One Lebanon County business will engage in “remote tourism” to sell products by casting a wider net.
Area businessman John Noll, owner, with his wife, Joanna Guldin-Noll, of Swatara Coffee Company in Jonestown, shared his idea with the county commissioners for a marketing program that will send Lebanon Valley products across the country and possibly internationally.
Noll asked the county commissioners for a tourism grant of $8,915 during the commissioners’ virtual Zoom meeting on Thursday.
The commissioners approved Noll’s idea of filling boxes with Lebanon County products and sending them worldwide. The funding will be coming from the county hotel tax grant monies.
“The end goal (of the project) is to instill a desire for people outside the county to come visit Lebanon County – as soon as they’re allowed to,” said County Administrator Jamie Wolgemuth, who called the plan remote tourism.
Noll’s plan is to fill boxes that can be shipped with nine different local specialties from Lebanon County, including Lebanon bologna, honey, coffee, tea, and spreads.
Also, 50 boxes will be donated to Visit Lebanon Valley, the county’s tourism marketer, for distribution at tourism-related events. They could possibly be given to bus tour guides in the hope that the products will be shared or given as door prizes for events.
Read more: Visit Lebanon Valley, virtually
“They can do what they want with the boxes,” Noll said. “They can use them for raffles or give them to influencers, to double the interest in Lebanon County.”
During the recent shut-down of businesses, Swatara Coffee went online and sold to 47 of the 50 states, Noll said, indicating that a market is out there for the Lebanon Valley’s goods.
“Right now we’re building out the logistics (of shipping the products), but our goal is to keep the Lebanon Valley in people’s minds, so they come here and see what we have to offer,” Noll said.
The marketing idea would also help local farmers and businesses who supply the products, Wolgemuth said.
“I’m convinced this is a good opportunity for local business,” said Commissioner Bill Ames.
Caseworker Appreciation Week set
In other business, the commissioners approved a proclamation for Caseworker Appreciation Week, in honor of the employees of Lebanon County’s Children and Youth Services. The proclamation was accepted by Erin Moyer, administrator of the county’s Children and Youth Services Department.
The proclamation coincides with Child Welfare Professionals Week, which is June 1-5. A number of caseworkers attended the meeting virtually through Zoom.
“It’s a challenging task to investigate charges of child abuse,” Wolgemuth said, praising the caseworkers for their efforts.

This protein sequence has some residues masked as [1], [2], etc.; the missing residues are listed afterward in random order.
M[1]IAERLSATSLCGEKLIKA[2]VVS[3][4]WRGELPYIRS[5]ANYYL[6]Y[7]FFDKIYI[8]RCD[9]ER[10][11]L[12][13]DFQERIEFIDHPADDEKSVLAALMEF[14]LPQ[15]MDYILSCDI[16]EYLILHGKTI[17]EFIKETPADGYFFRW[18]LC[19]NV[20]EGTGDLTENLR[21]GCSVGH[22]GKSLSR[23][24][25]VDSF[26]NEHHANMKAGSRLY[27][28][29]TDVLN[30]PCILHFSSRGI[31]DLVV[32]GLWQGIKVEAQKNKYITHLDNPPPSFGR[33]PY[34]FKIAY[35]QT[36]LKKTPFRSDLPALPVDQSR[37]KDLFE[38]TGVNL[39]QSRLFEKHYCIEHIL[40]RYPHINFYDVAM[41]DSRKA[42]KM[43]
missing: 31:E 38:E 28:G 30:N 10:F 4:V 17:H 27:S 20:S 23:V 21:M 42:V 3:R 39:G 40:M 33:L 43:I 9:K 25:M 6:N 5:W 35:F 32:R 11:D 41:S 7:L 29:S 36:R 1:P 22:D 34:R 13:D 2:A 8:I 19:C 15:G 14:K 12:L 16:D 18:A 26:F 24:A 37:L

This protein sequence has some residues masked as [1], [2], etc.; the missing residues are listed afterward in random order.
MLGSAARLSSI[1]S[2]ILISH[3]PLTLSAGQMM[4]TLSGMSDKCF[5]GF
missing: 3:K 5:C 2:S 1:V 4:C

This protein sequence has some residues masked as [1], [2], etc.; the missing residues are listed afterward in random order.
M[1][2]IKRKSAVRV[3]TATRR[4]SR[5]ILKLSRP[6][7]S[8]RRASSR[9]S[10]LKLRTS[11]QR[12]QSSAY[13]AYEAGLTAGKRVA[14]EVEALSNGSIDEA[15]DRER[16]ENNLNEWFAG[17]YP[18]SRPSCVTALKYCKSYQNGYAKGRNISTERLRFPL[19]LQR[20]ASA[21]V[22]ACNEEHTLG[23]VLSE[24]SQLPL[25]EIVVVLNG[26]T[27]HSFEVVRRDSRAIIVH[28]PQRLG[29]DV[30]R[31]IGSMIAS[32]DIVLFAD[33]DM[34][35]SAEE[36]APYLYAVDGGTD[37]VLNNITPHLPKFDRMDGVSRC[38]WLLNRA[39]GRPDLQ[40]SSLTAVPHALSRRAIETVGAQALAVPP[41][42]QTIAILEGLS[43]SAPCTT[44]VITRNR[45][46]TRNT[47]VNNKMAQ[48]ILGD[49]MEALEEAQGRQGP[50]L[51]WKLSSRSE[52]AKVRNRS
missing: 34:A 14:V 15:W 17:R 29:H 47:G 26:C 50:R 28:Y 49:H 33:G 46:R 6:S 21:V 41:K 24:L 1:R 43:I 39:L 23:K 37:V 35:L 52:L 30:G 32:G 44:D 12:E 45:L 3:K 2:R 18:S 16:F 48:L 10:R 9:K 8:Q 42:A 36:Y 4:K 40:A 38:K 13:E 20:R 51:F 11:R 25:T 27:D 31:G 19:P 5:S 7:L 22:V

It’s also a career that entails difficult emotional situations that can sometimes place the personal safety of caseworkers at risk. Caseworkers must develop a host of effective skills to productively work with families.
“They do unselfish work to protect Pennsylvania’s children,” Wolgemuth read. “They deserve special recognition for their dedicated efforts serving the children of Lebanon County.”
Chairman Bob Phillips (R) expressed his appreciation.
“Erin and her team do so much,” Phillips said. “The general public has no idea of the impact you have on our families.”
Commissioner Jo Ellen Litz (D) also thanked the caseworkers for their service.
“I know how dedicated everyone is at Children and Youth,” Commissioner Litz said. “Erin, you’re leading a swell team and they are doing a stellar job.”
“I’m also proud of the job you are all doing,” Commissioner Bill Ames (R) told Moyer.
Moyer thanked her staff for the dedication they show everyday to the children and families they meet in their work.
Demolition days scheduled at the Gap
In other business, David Weisnicht, Deputy Base Operations Manager at Fort Indiantown Gap, presented an update of the Gap’s recent operations to the commissioners.
This coming Monday, with the county advancing to the yellow phase of the state’s reopening plan, the bulk of the workforce will be returning to the Gap, Weisnicht said.
“Work never stopped,” Weisnicht said. “We’re heavily engaged in COVID-19 response, supporting local authorities throughout the state.”
Weisnicht also wanted to alert county residents that demolition training known as the “big boom” will be happening on select days in June, including June 5, 12, 19, and 26.
Weisnicht didn’t want residents to be alarmed when they hear one “big boom” which is expected to happen between 2-3 p.m. on those days.
Artillery training will also he held from June 21-24, when residents can also expect to hear loud gunfire.
“We want Lebanon County to know we’re working hard over here and the base is doing what they’re supposed to do, training the National Guard,” Weisnicht said.
Chairman Phillips expressed appreciation for the military base.
“Our neighbor [Fort Indiantown Gap] is so vital for national security, we appreciate all your help,” Phillips said.
Commissioner Ames told the commissioners that the local captain of the Salvation Army asked Ames to let the county officials know the Salvation Army was praying for them in these difficult times.
Michelle Edris, Lebanon County Human Resources Director, informed the commissioners of a bargaining agreement between the county and Chocolate Workers Local 464, which includes certain county telecommunication workers. The five-year agreement calls for pay increases of up to four percent each year.
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Full Disclosure: The campaigns of Bill Ames, Bob Phillips, and Jo Ellen Litz were advertisers on LebTown during previous election cycles. LebTown does not make editorial decisions based on advertising relationships and advertisers do not receive special editorial treatment. Learn more about advertising with LebTown here.
This article was updated to include more information on the Lebanon County “boxes” effort.